Dell SVP discusses 5G as driver of AI, network disaggregation
LAS VEGAS–Digital transformation, driven by the intersection of distributed multi-cloud computing, internet of things devices generating data and powerful 5G connectivity, is key to the long-term viability of Dell Technologies’ global customer base–that’s a prominent message from company leaders during Dell Technology World.
In an interview with RCR Wireless News, Dell EMC SVP and GM of Networking, Service Provider and Enterprise Infrastructure Tom Burns said these technology investments are “really about the…explosion of data that’s occurring. Data is one of the greatest assets of any company.”
But to unlock the value of that data, it has to come from somewhere. In the context of digital transformation efforts, that’s data produced by mobile and other connected internet of things-type devices. As those devices proliferate and computing is pushed out to the network edge, the throughput and latency benefits of 5G will become increasingly apparent and valuable.
“I think 5G, the use cases still need to be proven out,” Burns said, noting that LTE and 5G will co-exist for an extended period of time. “I think AI/ML is just one use case of 5G,” he said, calling out immersive video, connected office, new B2B telco service opportunities and even hosted big data services.
Update on the edge
Operators have a clear understanding of the importance of investments in edge computing as a way to create differentiated 5G services. But what’s not entirely clear is how exactly an edge build out will unfold–will operators opt to own the infrastructure, follow a neutral host tower-type model and lease what they need, or a combination of the above. Regardless of how it plays out, any scenario will require general-purpose cloud compute infrastructure at a variety of new and existing sites.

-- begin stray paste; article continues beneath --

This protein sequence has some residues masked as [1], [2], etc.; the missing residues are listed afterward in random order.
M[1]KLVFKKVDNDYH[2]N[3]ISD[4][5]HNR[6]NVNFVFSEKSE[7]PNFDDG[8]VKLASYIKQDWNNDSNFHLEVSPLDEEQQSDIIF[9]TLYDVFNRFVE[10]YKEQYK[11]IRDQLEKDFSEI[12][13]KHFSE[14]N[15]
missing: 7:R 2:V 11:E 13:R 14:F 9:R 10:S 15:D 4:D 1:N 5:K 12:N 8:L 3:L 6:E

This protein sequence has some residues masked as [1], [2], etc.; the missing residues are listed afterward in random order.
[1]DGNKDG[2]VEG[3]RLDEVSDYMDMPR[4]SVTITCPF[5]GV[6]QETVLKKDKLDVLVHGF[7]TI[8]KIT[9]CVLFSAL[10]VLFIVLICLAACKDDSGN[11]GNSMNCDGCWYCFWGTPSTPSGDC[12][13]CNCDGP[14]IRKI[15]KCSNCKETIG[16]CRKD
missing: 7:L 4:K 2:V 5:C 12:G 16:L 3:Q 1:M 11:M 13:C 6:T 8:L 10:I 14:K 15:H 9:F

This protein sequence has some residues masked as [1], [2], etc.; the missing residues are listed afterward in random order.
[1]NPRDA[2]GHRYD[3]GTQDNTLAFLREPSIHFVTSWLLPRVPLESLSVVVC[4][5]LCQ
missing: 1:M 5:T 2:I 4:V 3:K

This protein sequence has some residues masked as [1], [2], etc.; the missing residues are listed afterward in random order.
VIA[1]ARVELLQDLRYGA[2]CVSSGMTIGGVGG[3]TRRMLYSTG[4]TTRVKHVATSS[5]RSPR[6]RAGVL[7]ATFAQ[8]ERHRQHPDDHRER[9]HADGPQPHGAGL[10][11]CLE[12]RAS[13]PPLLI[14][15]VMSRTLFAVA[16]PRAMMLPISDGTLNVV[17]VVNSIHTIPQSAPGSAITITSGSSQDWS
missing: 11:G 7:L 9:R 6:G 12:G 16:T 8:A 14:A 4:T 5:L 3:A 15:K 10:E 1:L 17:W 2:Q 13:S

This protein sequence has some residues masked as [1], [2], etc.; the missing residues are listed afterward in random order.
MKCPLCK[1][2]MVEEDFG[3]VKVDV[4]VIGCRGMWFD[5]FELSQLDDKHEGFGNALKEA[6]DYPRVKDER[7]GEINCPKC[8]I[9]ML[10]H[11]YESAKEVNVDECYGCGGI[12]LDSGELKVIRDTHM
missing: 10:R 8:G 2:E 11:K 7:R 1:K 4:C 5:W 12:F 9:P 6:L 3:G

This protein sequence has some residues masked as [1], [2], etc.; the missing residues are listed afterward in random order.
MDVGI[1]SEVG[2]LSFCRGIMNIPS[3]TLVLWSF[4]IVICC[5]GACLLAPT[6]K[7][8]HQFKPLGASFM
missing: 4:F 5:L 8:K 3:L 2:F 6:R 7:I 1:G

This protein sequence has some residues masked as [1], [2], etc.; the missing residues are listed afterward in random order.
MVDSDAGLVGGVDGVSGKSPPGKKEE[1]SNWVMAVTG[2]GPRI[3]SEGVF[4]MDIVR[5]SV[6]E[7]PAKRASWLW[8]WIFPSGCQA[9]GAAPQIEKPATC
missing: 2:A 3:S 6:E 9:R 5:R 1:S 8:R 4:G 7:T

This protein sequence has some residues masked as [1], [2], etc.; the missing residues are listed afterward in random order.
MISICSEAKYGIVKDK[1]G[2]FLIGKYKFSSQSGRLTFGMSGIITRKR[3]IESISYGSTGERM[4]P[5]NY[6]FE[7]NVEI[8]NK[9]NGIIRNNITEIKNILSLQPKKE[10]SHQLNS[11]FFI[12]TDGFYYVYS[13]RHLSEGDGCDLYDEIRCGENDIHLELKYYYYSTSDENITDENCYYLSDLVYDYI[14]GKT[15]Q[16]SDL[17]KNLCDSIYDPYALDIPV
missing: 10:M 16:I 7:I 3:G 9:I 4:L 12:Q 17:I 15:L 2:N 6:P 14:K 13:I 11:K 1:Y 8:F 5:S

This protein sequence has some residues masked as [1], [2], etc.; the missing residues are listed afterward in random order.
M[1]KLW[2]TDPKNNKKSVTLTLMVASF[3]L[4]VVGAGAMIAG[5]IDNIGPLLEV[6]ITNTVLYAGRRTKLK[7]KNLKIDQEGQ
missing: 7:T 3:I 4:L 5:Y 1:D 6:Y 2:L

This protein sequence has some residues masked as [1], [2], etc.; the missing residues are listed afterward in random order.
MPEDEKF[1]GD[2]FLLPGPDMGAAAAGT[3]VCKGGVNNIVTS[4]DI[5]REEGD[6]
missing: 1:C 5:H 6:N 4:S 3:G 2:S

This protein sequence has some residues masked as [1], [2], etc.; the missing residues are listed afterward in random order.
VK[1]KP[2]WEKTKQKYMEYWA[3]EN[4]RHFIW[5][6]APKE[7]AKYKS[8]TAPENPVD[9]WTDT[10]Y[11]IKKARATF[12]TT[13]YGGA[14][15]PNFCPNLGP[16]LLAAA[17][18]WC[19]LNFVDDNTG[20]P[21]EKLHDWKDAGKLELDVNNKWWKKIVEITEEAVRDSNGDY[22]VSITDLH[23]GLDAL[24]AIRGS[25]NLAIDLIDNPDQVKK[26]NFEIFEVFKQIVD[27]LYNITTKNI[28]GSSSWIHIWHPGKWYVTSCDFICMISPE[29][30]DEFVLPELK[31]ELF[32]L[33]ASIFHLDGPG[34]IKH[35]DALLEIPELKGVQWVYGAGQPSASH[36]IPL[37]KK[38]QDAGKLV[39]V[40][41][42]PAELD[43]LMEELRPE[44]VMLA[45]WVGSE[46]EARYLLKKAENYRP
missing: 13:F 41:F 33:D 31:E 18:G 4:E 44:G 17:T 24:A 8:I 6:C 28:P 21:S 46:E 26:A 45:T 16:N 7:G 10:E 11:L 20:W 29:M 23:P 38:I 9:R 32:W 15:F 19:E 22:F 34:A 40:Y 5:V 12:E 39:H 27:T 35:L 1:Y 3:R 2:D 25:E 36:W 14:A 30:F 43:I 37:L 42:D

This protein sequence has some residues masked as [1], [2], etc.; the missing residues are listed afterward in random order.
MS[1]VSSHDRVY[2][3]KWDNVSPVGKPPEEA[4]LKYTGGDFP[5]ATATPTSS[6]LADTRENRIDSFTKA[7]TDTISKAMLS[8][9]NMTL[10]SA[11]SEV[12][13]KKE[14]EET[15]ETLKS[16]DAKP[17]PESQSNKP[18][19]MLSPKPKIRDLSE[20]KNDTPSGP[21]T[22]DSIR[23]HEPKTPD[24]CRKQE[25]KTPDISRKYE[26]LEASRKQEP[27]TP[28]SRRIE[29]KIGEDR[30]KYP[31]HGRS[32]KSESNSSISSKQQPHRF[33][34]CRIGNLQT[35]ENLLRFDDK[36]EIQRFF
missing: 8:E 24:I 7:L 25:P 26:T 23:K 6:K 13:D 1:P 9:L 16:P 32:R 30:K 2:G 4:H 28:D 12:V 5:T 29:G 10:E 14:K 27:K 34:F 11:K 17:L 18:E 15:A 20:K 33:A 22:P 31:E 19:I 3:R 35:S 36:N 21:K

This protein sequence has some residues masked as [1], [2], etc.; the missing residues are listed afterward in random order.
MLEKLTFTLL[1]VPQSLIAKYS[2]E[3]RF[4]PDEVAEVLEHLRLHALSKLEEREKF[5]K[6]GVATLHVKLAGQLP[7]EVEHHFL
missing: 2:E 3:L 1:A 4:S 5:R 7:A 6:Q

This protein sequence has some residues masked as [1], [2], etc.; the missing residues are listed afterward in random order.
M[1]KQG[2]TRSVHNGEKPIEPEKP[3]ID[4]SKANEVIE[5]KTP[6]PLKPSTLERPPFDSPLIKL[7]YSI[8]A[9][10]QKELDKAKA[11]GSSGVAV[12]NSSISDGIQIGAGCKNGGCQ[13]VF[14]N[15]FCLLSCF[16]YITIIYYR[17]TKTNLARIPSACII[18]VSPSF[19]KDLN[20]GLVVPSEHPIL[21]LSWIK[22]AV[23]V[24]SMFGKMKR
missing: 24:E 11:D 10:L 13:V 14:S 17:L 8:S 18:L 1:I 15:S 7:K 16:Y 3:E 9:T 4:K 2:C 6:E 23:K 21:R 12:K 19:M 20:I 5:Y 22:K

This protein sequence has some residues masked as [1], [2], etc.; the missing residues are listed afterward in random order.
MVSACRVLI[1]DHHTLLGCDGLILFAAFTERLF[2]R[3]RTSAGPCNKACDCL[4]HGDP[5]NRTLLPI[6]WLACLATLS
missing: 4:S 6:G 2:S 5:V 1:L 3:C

“[Operators] haven’t come to conclusions but they have a path in mind,” Burns said. “That’s where I think we have a tremendous opportunity,” as those decisions are made over the next 12 to 18 months. In building out multi-cloud infrastructure, “I can tell you there’s a line of coopetition. I think there’s an opportunity for service providers, particularly a telco, to provide some differentiation of services that sit on that multi-cloud.”
5G as an IT-centric network
Similar to the move to distributed cloud computing, telcos are more broadly moving to trade out single-function hardware for general-purpose equipment capable of dynamically running virtualized network functions. Beyond the core there’s an even a push from operators to open up the radio access network in an effort to offset the cost requirements of dense 5G while building a more flexible, cloud-native network.
“Most of the RFPs and the conversations with the telecommunication providers are around disaggregation between hardware and software and moving to a more white box hardware platform,” Burns said, which brings about potential issues around design and support. “That’s the value prop of Dell EMC: We can support disaggregation and ensure the white box they’re designing meets their requirements.”
He also noted that organizationally he sees telcos going through internal realignments “merging their traditional IT departments and their…network groups.”
As operators continue to spend on virtualization and the edge compute investment cycle kicks in, “The hardware is still really important,” Burns said, noting that as a primary advantage of Dell Technologies. Another is “the global support, a secure supply chain and a single point of contact.” That’s also “one of the reasons we think we can extract a bit of premium,” Burns said.
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